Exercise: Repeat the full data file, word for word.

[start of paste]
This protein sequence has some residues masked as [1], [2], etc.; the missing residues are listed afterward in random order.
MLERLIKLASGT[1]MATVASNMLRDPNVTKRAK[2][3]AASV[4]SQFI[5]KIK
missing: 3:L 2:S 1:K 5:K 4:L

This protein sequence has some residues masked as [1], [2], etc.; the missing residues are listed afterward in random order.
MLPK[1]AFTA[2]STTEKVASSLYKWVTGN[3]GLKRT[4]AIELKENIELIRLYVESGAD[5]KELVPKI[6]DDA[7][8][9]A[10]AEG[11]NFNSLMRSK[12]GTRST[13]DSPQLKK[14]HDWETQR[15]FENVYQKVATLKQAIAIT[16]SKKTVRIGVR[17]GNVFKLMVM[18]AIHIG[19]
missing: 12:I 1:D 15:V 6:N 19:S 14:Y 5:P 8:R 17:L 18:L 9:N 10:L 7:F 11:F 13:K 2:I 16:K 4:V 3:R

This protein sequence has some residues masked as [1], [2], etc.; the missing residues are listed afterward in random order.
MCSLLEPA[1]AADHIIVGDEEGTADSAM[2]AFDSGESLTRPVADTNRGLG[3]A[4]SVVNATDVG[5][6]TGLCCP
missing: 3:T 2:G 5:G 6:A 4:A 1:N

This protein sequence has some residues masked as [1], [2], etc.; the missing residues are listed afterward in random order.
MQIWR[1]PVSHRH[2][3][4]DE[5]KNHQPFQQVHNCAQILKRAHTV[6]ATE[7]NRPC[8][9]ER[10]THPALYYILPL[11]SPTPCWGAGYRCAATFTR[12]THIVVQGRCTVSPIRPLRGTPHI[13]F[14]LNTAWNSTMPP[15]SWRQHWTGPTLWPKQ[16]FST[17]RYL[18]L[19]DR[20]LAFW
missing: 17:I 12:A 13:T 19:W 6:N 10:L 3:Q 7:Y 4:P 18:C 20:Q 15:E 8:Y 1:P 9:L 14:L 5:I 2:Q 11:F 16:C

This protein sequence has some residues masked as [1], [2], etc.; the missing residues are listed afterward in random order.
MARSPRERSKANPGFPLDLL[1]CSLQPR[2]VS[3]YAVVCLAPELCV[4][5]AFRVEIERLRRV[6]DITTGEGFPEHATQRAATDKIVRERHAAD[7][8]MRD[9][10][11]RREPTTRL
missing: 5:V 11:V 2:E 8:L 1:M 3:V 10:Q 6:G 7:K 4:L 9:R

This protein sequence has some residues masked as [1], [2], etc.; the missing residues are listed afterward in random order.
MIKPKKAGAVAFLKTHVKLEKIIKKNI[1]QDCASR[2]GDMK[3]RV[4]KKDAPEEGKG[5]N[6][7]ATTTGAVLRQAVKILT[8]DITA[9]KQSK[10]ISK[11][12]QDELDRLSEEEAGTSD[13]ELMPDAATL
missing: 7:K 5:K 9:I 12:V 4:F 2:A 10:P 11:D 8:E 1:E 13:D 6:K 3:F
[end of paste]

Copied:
This protein sequence has some residues masked as [1], [2], etc.; the missing residues are listed afterward in random order.
MLERLIKLASGT[1]MATVASNMLRDPNVTKRAK[2][3]AASV[4]SQFI[5]KIK
missing: 3:L 2:S 1:K 5:K 4:L

This protein sequence has some residues masked as [1], [2], etc.; the missing residues are listed afterward in random order.
MLPK[1]AFTA[2]STTEKVASSLYKWVTGN[3]GLKRT[4]AIELKENIELIRLYVESGAD[5]KELVPKI[6]DDA[7][8][9]A[10]AEG[11]NFNSLMRSK[12]GTRST[13]DSPQLKK[14]HDWETQR[15]FENVYQKVATLKQAIAIT[16]SKKTVRIGVR[17]GNVFKLMVM[18]AIHIG[19]
missing: 12:I 1:D 15:V 6:N 19:S 14:Y 5:P 8:R 17:L 18:L 9:N 10:L 7:F 11:F 13:K 2:I 16:K 4:V 3:R

This protein sequence has some residues masked as [1], [2], etc.; the missing residues are listed afterward in random order.
MCSLLEPA[1]AADHIIVGDEEGTADSAM[2]AFDSGESLTRPVADTNRGLG[3]A[4]SVVNATDVG[5][6]TGLCCP
missing: 3:T 2:G 5:G 6:A 4:A 1:N

This protein sequence has some residues masked as [1], [2], etc.; the missing residues are listed afterward in random order.
MQIWR[1]PVSHRH[2][3][4]DE[5]KNHQPFQQVHNCAQILKRAHTV[6]ATE[7]NRPC[8][9]ER[10]THPALYYILPL[11]SPTPCWGAGYRCAATFTR[12]THIVVQGRCTVSPIRPLRGTPHI[13]F[14]LNTAWNSTMPP[15]SWRQHWTGPTLWPKQ[16]FST[17]RYL[18]L[19]DR[20]LAFW
missing: 17:I 12:A 13:T 19:W 6:N 10:L 3:Q 7:Y 4:P 18:C 20:Q 15:E 8:Y 1:P 9:L 14:L 5:I 2:Q 11:F 16:C

This protein sequence has some residues masked as [1], [2], etc.; the missing residues are listed afterward in random order.
MARSPRERSKANPGFPLDLL[1]CSLQPR[2]VS[3]YAVVCLAPELCV[4][5]AFRVEIERLRRV[6]DITTGEGFPEHATQRAATDKIVRERHAAD[7][8]MRD[9][10][11]RREPTTRL
missing: 5:V 11:V 2:E 8:L 1:M 3:V 10:Q 6:G 7:K 4:L 9:R

This protein sequence has some residues masked as [1], [2], etc.; the missing residues are listed afterward in random order.
MIKPKKAGAVAFLKTHVKLEKIIKKNI[1]QDCASR[2]GDMK[3]RV[4]KKDAPEEGKG[5]N[6][7]ATTTGAVLRQAVKILT[8]DITA[9]KQSK[10]ISK[11][12]QDELDRLSEEEAGTSD[13]ELMPDAATL
missing: 7:K 5:K 9:I 12:V 4:F 2:A 10:P 11:D 8:E 1:E 13:D 6:K 3:F